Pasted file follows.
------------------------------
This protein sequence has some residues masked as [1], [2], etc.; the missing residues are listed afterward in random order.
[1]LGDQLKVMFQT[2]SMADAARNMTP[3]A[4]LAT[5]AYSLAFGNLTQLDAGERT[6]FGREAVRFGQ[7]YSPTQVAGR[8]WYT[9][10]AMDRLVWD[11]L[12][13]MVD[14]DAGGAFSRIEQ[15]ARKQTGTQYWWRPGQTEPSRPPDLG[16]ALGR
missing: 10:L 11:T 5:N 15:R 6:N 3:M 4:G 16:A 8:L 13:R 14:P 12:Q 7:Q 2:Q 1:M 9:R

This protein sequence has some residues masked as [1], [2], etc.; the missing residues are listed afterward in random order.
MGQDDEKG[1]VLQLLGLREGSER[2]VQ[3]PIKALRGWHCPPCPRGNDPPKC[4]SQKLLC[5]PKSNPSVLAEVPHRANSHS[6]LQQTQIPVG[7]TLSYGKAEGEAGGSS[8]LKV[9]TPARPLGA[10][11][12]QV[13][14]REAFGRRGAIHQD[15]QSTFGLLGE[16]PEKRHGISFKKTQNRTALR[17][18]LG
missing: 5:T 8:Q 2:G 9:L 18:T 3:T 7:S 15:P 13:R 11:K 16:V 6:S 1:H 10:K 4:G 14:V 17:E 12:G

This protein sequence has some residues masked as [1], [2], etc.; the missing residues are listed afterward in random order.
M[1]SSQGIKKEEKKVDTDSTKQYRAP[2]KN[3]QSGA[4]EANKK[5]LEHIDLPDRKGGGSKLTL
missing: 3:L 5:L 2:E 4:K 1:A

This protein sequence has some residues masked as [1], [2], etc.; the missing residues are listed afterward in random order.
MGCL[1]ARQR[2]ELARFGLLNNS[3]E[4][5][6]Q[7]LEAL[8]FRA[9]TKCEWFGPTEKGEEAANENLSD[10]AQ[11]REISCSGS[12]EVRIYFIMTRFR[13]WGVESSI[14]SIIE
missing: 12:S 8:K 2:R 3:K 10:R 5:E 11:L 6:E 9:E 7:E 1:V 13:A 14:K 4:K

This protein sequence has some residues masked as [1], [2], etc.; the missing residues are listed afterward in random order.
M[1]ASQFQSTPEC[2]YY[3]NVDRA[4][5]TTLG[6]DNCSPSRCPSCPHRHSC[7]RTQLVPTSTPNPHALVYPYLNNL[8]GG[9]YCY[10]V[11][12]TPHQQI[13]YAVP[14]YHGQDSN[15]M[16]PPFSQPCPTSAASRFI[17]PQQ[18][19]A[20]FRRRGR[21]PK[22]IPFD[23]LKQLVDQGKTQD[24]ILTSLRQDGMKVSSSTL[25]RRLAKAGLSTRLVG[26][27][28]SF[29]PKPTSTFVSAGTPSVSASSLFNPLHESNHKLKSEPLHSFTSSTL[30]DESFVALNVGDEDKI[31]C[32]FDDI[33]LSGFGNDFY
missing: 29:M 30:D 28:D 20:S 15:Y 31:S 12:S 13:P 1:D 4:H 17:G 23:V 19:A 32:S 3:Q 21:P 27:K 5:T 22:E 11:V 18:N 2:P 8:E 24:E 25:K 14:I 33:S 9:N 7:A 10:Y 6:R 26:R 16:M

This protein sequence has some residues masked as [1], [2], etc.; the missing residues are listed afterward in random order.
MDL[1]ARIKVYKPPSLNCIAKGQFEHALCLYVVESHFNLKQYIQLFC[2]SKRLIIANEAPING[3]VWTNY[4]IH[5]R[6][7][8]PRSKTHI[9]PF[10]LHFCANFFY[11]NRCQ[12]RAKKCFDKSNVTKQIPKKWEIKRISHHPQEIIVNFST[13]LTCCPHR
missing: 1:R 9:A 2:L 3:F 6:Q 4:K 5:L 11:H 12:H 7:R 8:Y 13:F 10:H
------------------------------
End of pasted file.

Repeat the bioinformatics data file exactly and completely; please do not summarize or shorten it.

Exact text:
This protein sequence has some residues masked as [1], [2], etc.; the missing residues are listed afterward in random order.
[1]LGDQLKVMFQT[2]SMADAARNMTP[3]A[4]LAT[5]AYSLAFGNLTQLDAGERT[6]FGREAVRFGQ[7]YSPTQVAGR[8]WYT[9][10]AMDRLVWD[11]L[12][13]MVD[14]DAGGAFSRIEQ[15]ARKQTGTQYWWRPGQTEPSRPPDLG[16]ALGR
missing: 10:L 11:T 5:N 15:R 6:N 3:M 4:G 16:A 8:L 13:R 14:P 12:Q 7:Q 2:Q 1:M 9:R

This protein sequence has some residues masked as [1], [2], etc.; the missing residues are listed afterward in random order.
MGQDDEKG[1]VLQLLGLREGSER[2]VQ[3]PIKALRGWHCPPCPRGNDPPKC[4]SQKLLC[5]PKSNPSVLAEVPHRANSHS[6]LQQTQIPVG[7]TLSYGKAEGEAGGSS[8]LKV[9]TPARPLGA[10][11][12]QV[13][14]REAFGRRGAIHQD[15]QSTFGLLGE[16]PEKRHGISFKKTQNRTALR[17][18]LG
missing: 5:T 8:Q 2:G 9:L 18:T 3:T 7:S 15:P 13:R 11:K 16:V 6:S 1:H 10:K 4:G 14:V 17:E 12:G

This protein sequence has some residues masked as [1], [2], etc.; the missing residues are listed afterward in random order.
M[1]SSQGIKKEEKKVDTDSTKQYRAP[2]KN[3]QSGA[4]EANKK[5]LEHIDLPDRKGGGSKLTL
missing: 3:L 5:L 2:E 4:K 1:A

This protein sequence has some residues masked as [1], [2], etc.; the missing residues are listed afterward in random order.
MGCL[1]ARQR[2]ELARFGLLNNS[3]E[4][5][6]Q[7]LEAL[8]FRA[9]TKCEWFGPTEKGEEAANENLSD[10]AQ[11]REISCSGS[12]EVRIYFIMTRFR[13]WGVESSI[14]SIIE
missing: 12:S 8:K 2:R 3:K 10:R 5:E 11:L 6:E 9:E 7:E 1:V 13:A 14:K 4:K

This protein sequence has some residues masked as [1], [2], etc.; the missing residues are listed afterward in random order.
M[1]ASQFQSTPEC[2]YY[3]NVDRA[4][5]TTLG[6]DNCSPSRCPSCPHRHSC[7]RTQLVPTSTPNPHALVYPYLNNL[8]GG[9]YCY[10]V[11][12]TPHQQI[13]YAVP[14]YHGQDSN[15]M[16]PPFSQPCPTSAASRFI[17]PQQ[18][19]A[20]FRRRGR[21]PK[22]IPFD[23]LKQLVDQGKTQD[24]ILTSLRQDGMKVSSSTL[25]RRLAKAGLSTRLVG[26][27][28]SF[29]PKPTSTFVSAGTPSVSASSLFNPLHESNHKLKSEPLHSFTSSTL[30]DESFVALNVGDEDKI[31]C[32]FDDI[33]LSGFGNDFY
missing: 29:M 30:D 28:D 20:S 15:Y 31:S 12:S 13:P 1:D 4:H 17:G 23:V 19:A 32:S 3:Q 21:P 27:K 5:T 22:E 11:V 18:N 2:P 8:E 24:E 25:K 14:I 33:S 9:N 7:A 10:Y 6:R 26:R 16:M

This protein sequence has some residues masked as [1], [2], etc.; the missing residues are listed afterward in random order.
MDL[1]ARIKVYKPPSLNCIAKGQFEHALCLYVVESHFNLKQYIQLFC[2]SKRLIIANEAPING[3]VWTNY[4]IH[5]R[6][7][8]PRSKTHI[9]PF[10]LHFCANFFY[11]NRCQ[12]RAKKCFDKSNVTKQIPKKWEIKRISHHPQEIIVNFST[13]LTCCPHR
missing: 1:R 9:A 2:L 3:F 6:Q 4:K 5:L 11:H 12:H 7:R 8:Y 13:F 10:H